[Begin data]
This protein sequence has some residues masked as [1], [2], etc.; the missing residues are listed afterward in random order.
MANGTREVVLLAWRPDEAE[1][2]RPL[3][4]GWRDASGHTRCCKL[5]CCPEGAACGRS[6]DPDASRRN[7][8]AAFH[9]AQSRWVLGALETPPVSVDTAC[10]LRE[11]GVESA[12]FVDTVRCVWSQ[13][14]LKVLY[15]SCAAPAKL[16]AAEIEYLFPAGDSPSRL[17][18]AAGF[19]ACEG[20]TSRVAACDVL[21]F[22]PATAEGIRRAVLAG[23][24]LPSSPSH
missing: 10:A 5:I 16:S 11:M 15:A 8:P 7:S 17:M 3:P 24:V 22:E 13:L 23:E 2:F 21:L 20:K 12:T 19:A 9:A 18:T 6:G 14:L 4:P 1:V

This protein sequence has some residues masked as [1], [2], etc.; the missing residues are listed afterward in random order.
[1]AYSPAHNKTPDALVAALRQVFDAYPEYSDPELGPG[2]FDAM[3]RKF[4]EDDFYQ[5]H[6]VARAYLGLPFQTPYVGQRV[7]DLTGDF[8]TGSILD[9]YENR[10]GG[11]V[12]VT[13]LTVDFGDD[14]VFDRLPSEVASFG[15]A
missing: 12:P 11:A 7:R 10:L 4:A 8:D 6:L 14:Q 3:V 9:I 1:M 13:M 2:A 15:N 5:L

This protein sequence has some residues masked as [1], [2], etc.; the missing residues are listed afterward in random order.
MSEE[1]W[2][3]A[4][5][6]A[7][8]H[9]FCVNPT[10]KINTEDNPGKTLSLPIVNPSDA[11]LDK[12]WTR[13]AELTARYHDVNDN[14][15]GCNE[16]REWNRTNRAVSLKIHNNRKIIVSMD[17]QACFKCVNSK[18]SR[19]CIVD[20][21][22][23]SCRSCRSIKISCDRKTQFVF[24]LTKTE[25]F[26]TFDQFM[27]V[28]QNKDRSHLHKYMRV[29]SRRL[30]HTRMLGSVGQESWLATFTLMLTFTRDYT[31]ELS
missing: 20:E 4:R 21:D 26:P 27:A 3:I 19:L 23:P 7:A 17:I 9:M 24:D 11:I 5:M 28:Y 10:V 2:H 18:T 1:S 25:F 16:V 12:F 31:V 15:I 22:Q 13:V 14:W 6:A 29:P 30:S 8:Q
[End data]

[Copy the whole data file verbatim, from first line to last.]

This protein sequence has some residues masked as [1], [2], etc.; the missing residues are listed afterward in random order.
MANGTREVVLLAWRPDEAE[1][2]RPL[3][4]GWRDASGHTRCCKL[5]CCPEGAACGRS[6]DPDASRRN[7][8]AAFH[9]AQSRWVLGALETPPVSVDTAC[10]LRE[11]GVESA[12]FVDTVRCVWSQ[13][14]LKVLY[15]SCAAPAKL[16]AAEIEYLFPAGDSPSRL[17][18]AAGF[19]ACEG[20]TSRVAACDVL[21]F[22]PATAEGIRRAVLAG[23][24]LPSSPSH
missing: 10:A 5:I 16:S 11:M 15:A 8:P 7:S 17:M 3:P 24:V 22:E 13:L 23:E 2:F 21:L 20:K 12:T 19:A 9:A 18:T 6:G 14:L 4:P 1:V

This protein sequence has some residues masked as [1], [2], etc.; the missing residues are listed afterward in random order.
[1]AYSPAHNKTPDALVAALRQVFDAYPEYSDPELGPG[2]FDAM[3]RKF[4]EDDFYQ[5]H[6]VARAYLGLPFQTPYVGQRV[7]DLTGDF[8]TGSILD[9]YENR[10]GG[11]V[12]VT[13]LTVDFGDD[14]VFDRLPSEVASFG[15]A
missing: 12:P 11:A 7:R 10:L 4:A 8:D 6:L 14:Q 3:V 9:I 1:M 13:M 2:A 15:N 5:L

This protein sequence has some residues masked as [1], [2], etc.; the missing residues are listed afterward in random order.
MSEE[1]W[2][3]A[4][5][6]A[7][8]H[9]FCVNPT[10]KINTEDNPGKTLSLPIVNPSDA[11]LDK[12]WTR[13]AELTARYHDVNDN[14][15]GCNE[16]REWNRTNRAVSLKIHNNRKIIVSMD[17]QACFKCVNSK[18]SR[19]CIVD[20][21][22][23]SCRSCRSIKISCDRKTQFVF[24]LTKTE[25]F[26]TFDQFM[27]V[28]QNKDRSHLHKYMRV[29]SRRL[30]HTRMLGSVGQESWLATFTLMLTFTRDYT[31]ELS
missing: 20:E 4:R 21:D 26:P 27:A 3:I 19:L 23:P 7:A 17:I 9:M 24:D 11:I 5:M 28:Y 10:V 2:H 18:T 1:S 25:F 16:V 12:F 31:V 15:I 22:Q 13:V 14:W 6:A 29:P 30:S 8:Q